Funding for the National Institutes of Health has been stagnant since 2003. The NIH's main AIDS research division, NIAID, must reject funding for 77% of the AIDS research grant applications it receives because there is no money to pay for more.

Worse, the NIH spends only 3% of its AIDS research budget trying to find a cure for AIDS. Three percent. There is no commitment yet to increase this funding, even as the entire field has been reinvigorated and exciting research is being proposed in labs all over the world.

Only 5 million of the 33 million people with HIV worldwide currently have access to AIDS meds. Only 1/3 of the very sick receive them. In 2009, nearly 2 million people died this way.

We need a cure.

Congressional briefings, paid lobbyists, and advocacy reports have not, so far been enough to increase federal funding for the NIH, let alone AIDS cure research. With Congress trying to cut spending back to 2008 levels and some members of Congress trying to de-fund the US Agency for International Development (and therefore US-funded global AIDS treatment), what else can we do? What could work?

Hundreds of thousands of people care about AIDS in this country. We need to leverage their voices to loudly, publicly, and specifically call for more AIDS funding--for the ADAP, for housing, for the NIH, and for a cure. This movement requires the grassroots power of people with AIDS. Expertise is essential--but expertise without political power cannot get the goods.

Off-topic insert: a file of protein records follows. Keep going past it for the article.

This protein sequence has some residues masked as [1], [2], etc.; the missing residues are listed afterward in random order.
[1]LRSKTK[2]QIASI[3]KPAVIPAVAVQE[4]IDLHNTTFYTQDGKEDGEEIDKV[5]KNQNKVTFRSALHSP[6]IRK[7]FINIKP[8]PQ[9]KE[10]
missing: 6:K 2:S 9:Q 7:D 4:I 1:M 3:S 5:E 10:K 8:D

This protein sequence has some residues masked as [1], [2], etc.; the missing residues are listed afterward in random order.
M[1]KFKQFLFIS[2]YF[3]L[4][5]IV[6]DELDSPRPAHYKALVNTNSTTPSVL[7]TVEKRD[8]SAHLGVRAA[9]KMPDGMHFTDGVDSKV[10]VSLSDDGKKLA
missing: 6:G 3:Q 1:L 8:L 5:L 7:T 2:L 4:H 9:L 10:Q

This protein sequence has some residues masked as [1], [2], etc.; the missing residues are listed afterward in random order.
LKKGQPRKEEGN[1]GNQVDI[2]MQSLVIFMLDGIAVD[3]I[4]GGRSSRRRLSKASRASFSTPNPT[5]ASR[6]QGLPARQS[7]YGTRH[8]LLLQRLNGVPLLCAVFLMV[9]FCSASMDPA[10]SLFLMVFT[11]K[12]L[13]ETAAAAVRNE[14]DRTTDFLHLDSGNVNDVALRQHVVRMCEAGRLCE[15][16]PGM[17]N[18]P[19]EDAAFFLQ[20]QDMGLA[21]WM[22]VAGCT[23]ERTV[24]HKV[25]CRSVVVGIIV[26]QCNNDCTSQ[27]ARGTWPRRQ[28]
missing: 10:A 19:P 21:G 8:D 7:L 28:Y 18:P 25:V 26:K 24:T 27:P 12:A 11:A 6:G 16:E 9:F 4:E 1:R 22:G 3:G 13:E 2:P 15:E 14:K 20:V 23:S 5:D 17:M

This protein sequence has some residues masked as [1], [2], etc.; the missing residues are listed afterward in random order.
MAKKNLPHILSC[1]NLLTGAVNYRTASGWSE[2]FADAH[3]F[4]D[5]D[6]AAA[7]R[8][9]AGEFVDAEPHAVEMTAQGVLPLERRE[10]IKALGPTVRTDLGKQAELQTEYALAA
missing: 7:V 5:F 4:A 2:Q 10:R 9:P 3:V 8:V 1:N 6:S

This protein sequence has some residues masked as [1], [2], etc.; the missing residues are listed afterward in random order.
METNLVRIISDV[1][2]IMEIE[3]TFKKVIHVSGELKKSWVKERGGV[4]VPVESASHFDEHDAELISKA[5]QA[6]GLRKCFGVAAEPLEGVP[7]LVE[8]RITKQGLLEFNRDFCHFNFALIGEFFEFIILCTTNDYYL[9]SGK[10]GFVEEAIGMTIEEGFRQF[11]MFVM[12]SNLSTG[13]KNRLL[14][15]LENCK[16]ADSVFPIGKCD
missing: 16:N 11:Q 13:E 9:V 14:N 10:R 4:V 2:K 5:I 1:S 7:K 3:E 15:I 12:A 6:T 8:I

NAPWA must reverse its mistake and include AIDS cure research, and indeed overall NIH funding on its agenda for policy briefing and lobbying on February 16th-18th. Research advocates want to share what they know with the hundreds of people with AIDS making the trip to Washington from states across the US. We want them to talk to their representatives in Congress about AIDS cure research, and the need for more NIH funding. The fact that there are promising research avenues for a cure for AIDS that remain starved for funding will come as news to nearly all of them.

AIDSWatch is the only national AIDS lobby day we have. It is a critical chance for people with AIDS and their allies to push for funding and educate Congress about the issues. Including progress toward a cure.

The NIH, despite its meager financial commitment, is still the leading funder for cure research worldwide. AIDS research is a global issue. What happens at AIDSWatch affects the world, but the world doesn't have a say in what is on the agenda at AIDSWatch.

Political power, including focused grassroots power, is critically needed to move funding for an AIDS cure forward. Hundreds of people coming to Washington in two weeks can help--if they get the chance.